Every game looks great in screenshots and trailers. Do you really want to wait four months before finding out the game you’ve been lusting after actually sucks and just got its face rocked off by some other game? Of course not. That’s why we’re here. We’ve played everything at E3, and this is what we’re rating each game in its current state, right here and now. Let’s get it on.
Batman: Arkham Asylum
Arkham Asylum is generating huge buzz for one very excellent reason: it promises to be the first Batman game to really capture the essence of what it means to be Batman. Aside from looking amazing, Arkham features grappling hooks, a heavy emphasis on stealth and counter-filled, Assassin’s Creed-style combat that looks and feels fantastic once you’ve gotten into the flow of it. We’re also huge fans of “Detective Vision,” a cool Bat-visor feature that highlights points of interest and shows enemy placement and status, even through walls. At its best, Arkham’s about sweeping down on thugs from high places and taking them down silently before their buddies notice, and at its worst it’s about running out into the line of fire and getting torn to shreds. But it’s also a lot of very pretty, moody fun, so long as you can get into the methodical groove of the action and don’t keep wondering why they’d keep gargoyles and huge, elaborate machinery in a hospital for the mentally ill.
We also got a chance to play through a few PS3-exclusive Joker challenge levels, which played like goofier versions of Batman’s multiple-foe fights. They weren’t the story levels we’d hoped to see, but it’s wicked fun to see the Joker in joy-buzzing, cop-slapping action.
God of War III
God of War III is exactly what we’d hoped it would be: more of the same, but with much better visuals and lots of cool new things to do. It’s ridiculously gory and just as viscerally fun (both literally and figuratively) as its predecessors, but the action feels a lot fiercer and your objectives are more diverse. Slitting the centaur’s belly open and ripping the head off Helios were definitely highlights, but they’re just window dressing on deeper gameplay innovations. Before he’s a pile of spilled offal, that centaur is a commander who can shout orders to several squads of skeleton warriors, instructing them to rush you or retreat. And Helios’ screaming head – which Kratos keeps tucked into his pants – is a shining beacon that can reveal secret areas, light dark hallways and stun light-sensitive enemies. We’re also big fans of riding around on harpies and Cyclopes, which takes getting used to but is a lot of fun once you do.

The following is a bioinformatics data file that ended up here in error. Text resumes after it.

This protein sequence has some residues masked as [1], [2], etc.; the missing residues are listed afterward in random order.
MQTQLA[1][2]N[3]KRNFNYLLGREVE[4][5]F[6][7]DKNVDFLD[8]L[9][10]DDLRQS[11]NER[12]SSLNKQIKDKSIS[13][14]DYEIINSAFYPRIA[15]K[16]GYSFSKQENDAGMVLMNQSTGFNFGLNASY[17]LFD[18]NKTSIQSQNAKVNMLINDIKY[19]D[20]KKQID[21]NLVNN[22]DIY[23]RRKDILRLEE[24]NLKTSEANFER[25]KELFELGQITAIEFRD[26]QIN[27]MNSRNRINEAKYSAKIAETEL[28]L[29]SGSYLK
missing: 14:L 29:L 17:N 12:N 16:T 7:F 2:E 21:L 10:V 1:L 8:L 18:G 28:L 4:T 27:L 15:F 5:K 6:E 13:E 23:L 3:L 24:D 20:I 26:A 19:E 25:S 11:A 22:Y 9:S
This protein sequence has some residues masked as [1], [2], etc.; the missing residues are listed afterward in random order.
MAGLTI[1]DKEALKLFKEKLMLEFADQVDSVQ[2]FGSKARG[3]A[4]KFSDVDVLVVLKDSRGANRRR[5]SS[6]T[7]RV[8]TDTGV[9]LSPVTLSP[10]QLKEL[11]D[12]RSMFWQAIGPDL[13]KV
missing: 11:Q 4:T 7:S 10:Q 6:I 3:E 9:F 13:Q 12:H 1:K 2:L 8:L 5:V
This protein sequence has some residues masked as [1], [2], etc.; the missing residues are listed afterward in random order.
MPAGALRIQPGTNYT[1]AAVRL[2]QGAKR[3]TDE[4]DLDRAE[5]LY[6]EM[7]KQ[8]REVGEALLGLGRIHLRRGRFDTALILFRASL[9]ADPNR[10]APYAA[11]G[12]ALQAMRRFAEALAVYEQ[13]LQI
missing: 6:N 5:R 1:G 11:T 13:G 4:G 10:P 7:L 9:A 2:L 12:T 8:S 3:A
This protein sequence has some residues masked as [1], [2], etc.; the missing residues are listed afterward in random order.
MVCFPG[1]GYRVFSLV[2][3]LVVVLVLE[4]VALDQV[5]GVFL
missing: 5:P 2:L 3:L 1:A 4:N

Finally, we’re pleased to say groups of frightened Greek civilians – whom Kratos can slaughter for a quick health boost – make a return. So far, this is shaping up to be everything we’ve wanted from a God of War game.
Forza 3 seeks to ignite the inner automotive enthusiast in all of us. With over 400 cars from 50 manufacturers, odds are good that if you’ve ever lusted after a vehicle, it’s in here. Gameplay is totally customizable with a grip of new assists and even a time rewind button. But before you cry noob, know that you can also run the game as a pure sim, with physics so exacting they’re on par with the simulators the McLaren team uses to design world-class F1 cars. The experience is as challenging as you want it to be.
The community features are also being overhauled and will enable the sharing of custom paint jobs, tuning and videos with Auction House tweaks inspired by eBay and WoW.
Final Fantasy XIII
Anything but a perfect ten will be a huge letdown for Final Fantasy fans (especially after the long-ass wait), so we’re going to go ahead and say that XIII will be perfect. Besides having some of the best graphics you will ever see on any console ever, it keeps Final Fantasy’s trademark active time battle system fresh with new tweaks like gestalt mode for summoned Aions.
With its deeply earnest characters wrapped up in epic fantasci-fi mythology, FFXIII delivers the goods for fans of Japanese RPGs and may win over a few new converts as well.
Created by Zipper Interactive, the minds behind SOCOM, MAG is genuinely huge. The maps are gigantic, able to support up to 256 players at once. When we first started it up, we joined in with a squad of private-army soldiers trying to attack control points held by rival mercenaries. While we did that, similar scenarios played out across the ginormous, open battlefield, which held plenty of opportunities for cover, multiple ways to approach our targets and vehicles that can be used to mow down the competition.
Add a ranking system that can put you in charge of a squad and ultimately all the soldiers on the field – while still keeping you in the thick of the action – and fully customizable weapon loadouts, and you’ve got a seriously hardcore shooter that has an excellent chance of challenging Call of Duty’s stranglehold on modern-military multiplayer.
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